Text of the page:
WEB EXCLUSIVE COLUMN: British prime minister faces tough election

Michael McLaughlin

An embattled leader who conducted a hard push for a war, which the majority of his populace has since turned against, is forced to stand for re-election. His once astronomically high approval rating has plummeted to the point where what once seemed a slam-dunk election against a disorganized and demoralized opposition looks as though it will be a tight race. A description of the U.S. presidential election last November? Nope. British Prime Minister Tony Blair is going through much the same problem that President Bush did six months ago.

The truth of the matter is that while Bush was in a great deal of danger heading into election night, this doesn’t seem to be the case with Blair, as Labour — the British political party that leans to the left — appears to be a shoe-in for a third-straight term in government. And while the polls show Labour with a narrow three-point lead in the majority of the latest polls, it is believed that due to the distribution of seats in parliament, the Tories (Conservatives) would need to win the election by 11 percentage points to actually be able to form the government. Seeing as they only had one lead in the last 40 polls, according to the BBC poll tracker, and that lead was of a single point, the possibility of a Tory government is extremely remote.

While this same type of thinking led to Labour’s losing “in-the-bag” elections in 1970 and 1992, it will take something miraculous to overcome the simple transformation of politics in Britain, which Blair has managed to pull off, turning the once uber-incompetent Labour party into an extremely efficient party.

As for the other two major parties in Britain: The Liberal Democrats is the party that was actually, at least in the eyes of a majority in Britain, right on the war in Iraq and has a fairly sensible manifesto of strong civil liberties combined with an economic policy, which is generally to the right of both the other two parties. If it actually had a chance in hell of winning more than 100 out of 646 in Parliament, it might be the best choice, but instead The Liberal Democrats will probably just open the door for the Conservatives.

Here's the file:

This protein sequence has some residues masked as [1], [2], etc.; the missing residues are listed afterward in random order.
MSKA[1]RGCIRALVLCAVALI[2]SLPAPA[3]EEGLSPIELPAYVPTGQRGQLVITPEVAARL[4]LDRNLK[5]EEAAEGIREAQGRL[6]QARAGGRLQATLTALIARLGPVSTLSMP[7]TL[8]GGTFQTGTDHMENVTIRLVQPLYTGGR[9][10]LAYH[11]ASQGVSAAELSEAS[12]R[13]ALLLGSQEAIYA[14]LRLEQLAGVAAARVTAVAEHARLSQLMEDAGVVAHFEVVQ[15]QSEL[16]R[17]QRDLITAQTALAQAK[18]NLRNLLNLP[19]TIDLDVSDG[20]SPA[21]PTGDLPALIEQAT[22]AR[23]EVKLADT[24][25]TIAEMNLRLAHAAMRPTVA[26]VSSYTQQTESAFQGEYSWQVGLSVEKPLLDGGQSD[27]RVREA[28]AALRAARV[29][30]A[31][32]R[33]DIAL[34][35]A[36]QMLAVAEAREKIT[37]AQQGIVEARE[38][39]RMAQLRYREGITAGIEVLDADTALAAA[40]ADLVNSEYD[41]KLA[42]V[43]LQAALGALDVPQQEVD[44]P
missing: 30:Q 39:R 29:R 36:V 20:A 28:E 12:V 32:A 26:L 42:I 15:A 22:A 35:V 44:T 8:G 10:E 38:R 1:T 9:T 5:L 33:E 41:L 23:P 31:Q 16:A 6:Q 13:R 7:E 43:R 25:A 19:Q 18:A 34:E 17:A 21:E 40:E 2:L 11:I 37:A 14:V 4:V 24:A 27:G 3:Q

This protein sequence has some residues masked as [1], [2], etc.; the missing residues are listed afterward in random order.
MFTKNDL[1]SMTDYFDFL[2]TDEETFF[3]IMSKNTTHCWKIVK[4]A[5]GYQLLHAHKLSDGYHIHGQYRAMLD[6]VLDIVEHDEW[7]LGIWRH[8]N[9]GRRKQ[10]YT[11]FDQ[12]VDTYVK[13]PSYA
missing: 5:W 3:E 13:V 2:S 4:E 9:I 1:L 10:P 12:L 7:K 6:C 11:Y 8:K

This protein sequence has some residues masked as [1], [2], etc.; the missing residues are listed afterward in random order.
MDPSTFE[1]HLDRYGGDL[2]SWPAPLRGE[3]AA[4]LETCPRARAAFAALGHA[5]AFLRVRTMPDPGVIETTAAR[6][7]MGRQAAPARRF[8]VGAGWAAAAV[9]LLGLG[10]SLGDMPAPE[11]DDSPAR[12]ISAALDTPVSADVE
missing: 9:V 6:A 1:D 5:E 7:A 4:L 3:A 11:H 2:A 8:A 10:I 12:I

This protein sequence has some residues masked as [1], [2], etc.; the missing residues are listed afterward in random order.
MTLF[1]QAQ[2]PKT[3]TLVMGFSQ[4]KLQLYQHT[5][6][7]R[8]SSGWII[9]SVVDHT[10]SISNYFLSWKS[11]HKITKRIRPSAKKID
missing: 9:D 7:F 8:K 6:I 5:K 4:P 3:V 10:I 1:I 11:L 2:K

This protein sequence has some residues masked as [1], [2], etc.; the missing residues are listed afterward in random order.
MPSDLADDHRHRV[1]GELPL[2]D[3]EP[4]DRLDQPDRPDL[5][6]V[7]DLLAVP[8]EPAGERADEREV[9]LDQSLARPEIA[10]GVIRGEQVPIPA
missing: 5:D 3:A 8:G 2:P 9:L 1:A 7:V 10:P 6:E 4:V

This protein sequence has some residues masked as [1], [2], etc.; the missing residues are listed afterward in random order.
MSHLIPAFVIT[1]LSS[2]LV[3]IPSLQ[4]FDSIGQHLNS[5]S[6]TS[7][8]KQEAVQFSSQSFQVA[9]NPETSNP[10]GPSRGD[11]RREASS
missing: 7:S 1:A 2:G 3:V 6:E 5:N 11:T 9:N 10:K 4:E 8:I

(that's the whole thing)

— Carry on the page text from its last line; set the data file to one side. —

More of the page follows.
Michael Howard, the Tory leader, has seemingly learned nothing from the old problems of Thatcherism. While conceding much of Labour’s fiscal spending policies, he has pushed for a tax cut, which, if implemented, would plunge Britain into a massive deficit crisis (sound familiar?). This, combined with his stridently anti-immigration plank that many have accused of being covertly racist, has hurt the Tories’ electoral chances, to the point where it seems that Howard and the Tories can not win — only Blair and Labour can lose.

Yet, with new revelations about Blair’s ignoring the advice of the War Office (according to the London’s The Guardian) before entering the war and the general feelings of mistrust and antipathy within much of the electorate, it’s possible — if not probable — that he could be back in the role of opposition leader come May 6. And for that reason, I know what I’ll be doing Thursday night — watching C-SPAN’s feed of the BBC’s election coverage.

Michael McLaughlin is a senior history major and a columnist for the Daily Kent Stater. Contact him at [email protected].